Dusting Off: The Home Ice Block
Sure, you’ve probably walked into your local revivalist cocktail den to find a mustachioed gent chipping away at a large block of ice for someone’s julep or Old Fashioned recently—but there was a time when every home in America had a block of ice in its cold box this time of year.
And that’s something worthy of dusting off.
While there are plenty of times when just a few cloudy cubes from a tray will suffice, we say this: you can do better. Especially because the virtue of many a summer cocktail depends on its ice. Luckily, ice blocks aren’t that tough to make at home, or break down to cubes, spheres, cones and more as long as you know what you’re doing.
Allow us to show you the way...
Step One: Making Your Ice Block. Back in the day, blocks would be delivered to houses weekly by the iceman from the frozen lakes up north, or an icehouse in Illinois. There are some companies trying to bring back the concept of commercial ice blocks, like HundredWeight Ice (in NYC, naturally). But a few enterprising souls have discovered how to make your own crystal-clear block of ice at home: fill a small cooler (coincidentally, a summer must-have) with water and stick it in your freezer with the top off for a few days. The insulated sides create a top-down freezing process that leaves all the air at the bottom of your block—where the cloudiness happens. Just chip that away—now you’ve got your julep shavings—and you’re left with a big, clear block of ice at the ready.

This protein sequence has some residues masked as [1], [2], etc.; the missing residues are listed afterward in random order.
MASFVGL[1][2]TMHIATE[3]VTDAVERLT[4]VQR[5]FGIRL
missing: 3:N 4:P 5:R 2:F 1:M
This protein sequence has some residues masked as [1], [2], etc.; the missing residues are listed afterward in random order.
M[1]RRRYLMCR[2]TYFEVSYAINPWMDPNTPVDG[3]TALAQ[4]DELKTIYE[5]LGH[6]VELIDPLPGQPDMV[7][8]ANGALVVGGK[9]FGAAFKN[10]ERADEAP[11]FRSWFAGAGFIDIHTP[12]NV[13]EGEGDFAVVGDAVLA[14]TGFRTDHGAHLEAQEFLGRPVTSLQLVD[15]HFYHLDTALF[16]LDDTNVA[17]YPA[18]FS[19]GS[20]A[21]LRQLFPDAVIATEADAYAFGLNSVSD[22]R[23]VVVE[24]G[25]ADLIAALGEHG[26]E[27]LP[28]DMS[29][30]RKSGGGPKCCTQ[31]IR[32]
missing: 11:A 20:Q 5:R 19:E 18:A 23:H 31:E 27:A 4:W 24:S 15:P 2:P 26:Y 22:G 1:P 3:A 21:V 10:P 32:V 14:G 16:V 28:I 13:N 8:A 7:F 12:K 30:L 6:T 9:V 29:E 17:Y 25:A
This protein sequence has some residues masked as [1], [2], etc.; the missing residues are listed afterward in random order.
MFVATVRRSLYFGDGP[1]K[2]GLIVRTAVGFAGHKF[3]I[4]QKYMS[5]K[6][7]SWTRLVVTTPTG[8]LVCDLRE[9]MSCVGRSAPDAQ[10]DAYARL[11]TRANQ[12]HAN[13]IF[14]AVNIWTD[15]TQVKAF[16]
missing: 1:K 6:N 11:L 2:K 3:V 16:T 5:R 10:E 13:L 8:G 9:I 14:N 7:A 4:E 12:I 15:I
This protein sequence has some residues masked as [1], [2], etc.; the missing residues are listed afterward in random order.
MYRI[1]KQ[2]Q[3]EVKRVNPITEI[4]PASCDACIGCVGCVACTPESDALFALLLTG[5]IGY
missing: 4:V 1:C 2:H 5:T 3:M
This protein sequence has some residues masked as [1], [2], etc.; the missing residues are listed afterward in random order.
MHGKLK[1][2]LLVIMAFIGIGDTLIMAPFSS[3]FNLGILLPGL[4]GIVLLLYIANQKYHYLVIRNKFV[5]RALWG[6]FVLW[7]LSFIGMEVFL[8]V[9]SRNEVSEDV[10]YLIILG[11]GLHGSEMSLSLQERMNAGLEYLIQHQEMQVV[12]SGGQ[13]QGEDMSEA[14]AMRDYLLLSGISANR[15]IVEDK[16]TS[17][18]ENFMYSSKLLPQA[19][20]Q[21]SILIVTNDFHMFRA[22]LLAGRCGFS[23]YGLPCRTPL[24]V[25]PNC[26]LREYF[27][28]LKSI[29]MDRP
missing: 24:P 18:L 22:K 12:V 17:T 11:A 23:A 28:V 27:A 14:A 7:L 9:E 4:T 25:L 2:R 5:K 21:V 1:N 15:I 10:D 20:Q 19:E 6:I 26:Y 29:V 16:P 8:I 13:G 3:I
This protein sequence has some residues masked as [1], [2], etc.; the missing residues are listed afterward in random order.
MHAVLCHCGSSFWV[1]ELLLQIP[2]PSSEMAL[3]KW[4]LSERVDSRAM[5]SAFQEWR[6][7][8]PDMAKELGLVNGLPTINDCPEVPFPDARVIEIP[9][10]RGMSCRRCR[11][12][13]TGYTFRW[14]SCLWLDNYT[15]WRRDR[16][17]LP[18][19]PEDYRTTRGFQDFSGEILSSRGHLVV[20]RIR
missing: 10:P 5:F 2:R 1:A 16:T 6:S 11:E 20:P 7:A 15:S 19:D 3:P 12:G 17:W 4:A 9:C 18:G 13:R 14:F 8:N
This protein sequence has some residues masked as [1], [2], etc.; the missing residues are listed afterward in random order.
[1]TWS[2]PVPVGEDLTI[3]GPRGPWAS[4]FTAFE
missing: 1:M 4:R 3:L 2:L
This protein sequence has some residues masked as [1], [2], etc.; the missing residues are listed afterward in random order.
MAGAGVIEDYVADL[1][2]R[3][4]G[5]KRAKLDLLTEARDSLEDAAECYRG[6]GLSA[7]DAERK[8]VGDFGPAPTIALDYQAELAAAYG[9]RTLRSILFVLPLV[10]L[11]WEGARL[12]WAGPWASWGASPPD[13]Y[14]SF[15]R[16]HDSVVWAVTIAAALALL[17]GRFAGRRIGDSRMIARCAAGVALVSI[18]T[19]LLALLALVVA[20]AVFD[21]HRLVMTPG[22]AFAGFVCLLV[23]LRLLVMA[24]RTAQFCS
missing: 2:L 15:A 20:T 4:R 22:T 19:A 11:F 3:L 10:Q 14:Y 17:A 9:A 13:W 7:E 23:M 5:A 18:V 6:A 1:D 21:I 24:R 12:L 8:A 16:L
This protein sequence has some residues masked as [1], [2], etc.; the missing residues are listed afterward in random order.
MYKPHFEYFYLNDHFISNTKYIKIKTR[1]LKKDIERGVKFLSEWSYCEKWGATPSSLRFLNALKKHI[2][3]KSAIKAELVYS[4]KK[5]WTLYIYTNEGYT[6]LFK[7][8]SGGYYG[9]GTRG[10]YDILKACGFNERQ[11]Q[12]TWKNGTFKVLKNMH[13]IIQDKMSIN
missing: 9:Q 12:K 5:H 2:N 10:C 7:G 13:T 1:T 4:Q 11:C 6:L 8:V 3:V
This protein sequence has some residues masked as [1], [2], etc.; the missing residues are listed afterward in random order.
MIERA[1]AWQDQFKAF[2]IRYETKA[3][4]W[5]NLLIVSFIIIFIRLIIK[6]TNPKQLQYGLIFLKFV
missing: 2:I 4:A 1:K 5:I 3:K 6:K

Step Two: Breaking It Down. You’ll want to invest in an ice chisel. And grab some rubber kitchen gloves. And a hammer (or mallet, if you’re fancy). First, score a line down the middle of your ice block with the hammer and chisel. Then take the chisel to the middle of your scored line and start tapping down, gradually harder, to split the block in two. Break it down into fourths, and now you’ve got four good-sized chunks to work with. Break a few down longways so you’ve got tall cubes to sit in a Collins glass. Break another down to large cubes. You can hammer the rest (using a bag) into crushed ice. And if you’re feeling ambitious, shape some leftovers into spheres, spears, diamonds and more—this tutorial from Saveur should help.
Step Three: Enjoy. This one should be self-explanatory. You ought to have enough ice for a small alfresco gathering—a big hunk of ice is great for keeping a bowl of punch cold while not diluting it too much. Not to mention, being able to tailor someone’s ice to their cocktail on the fly is a nice party trick. Or store your cubes away in the freezer, at the ready for a nightcap. Just don’t use it as an ice luge.
- Najib Benouar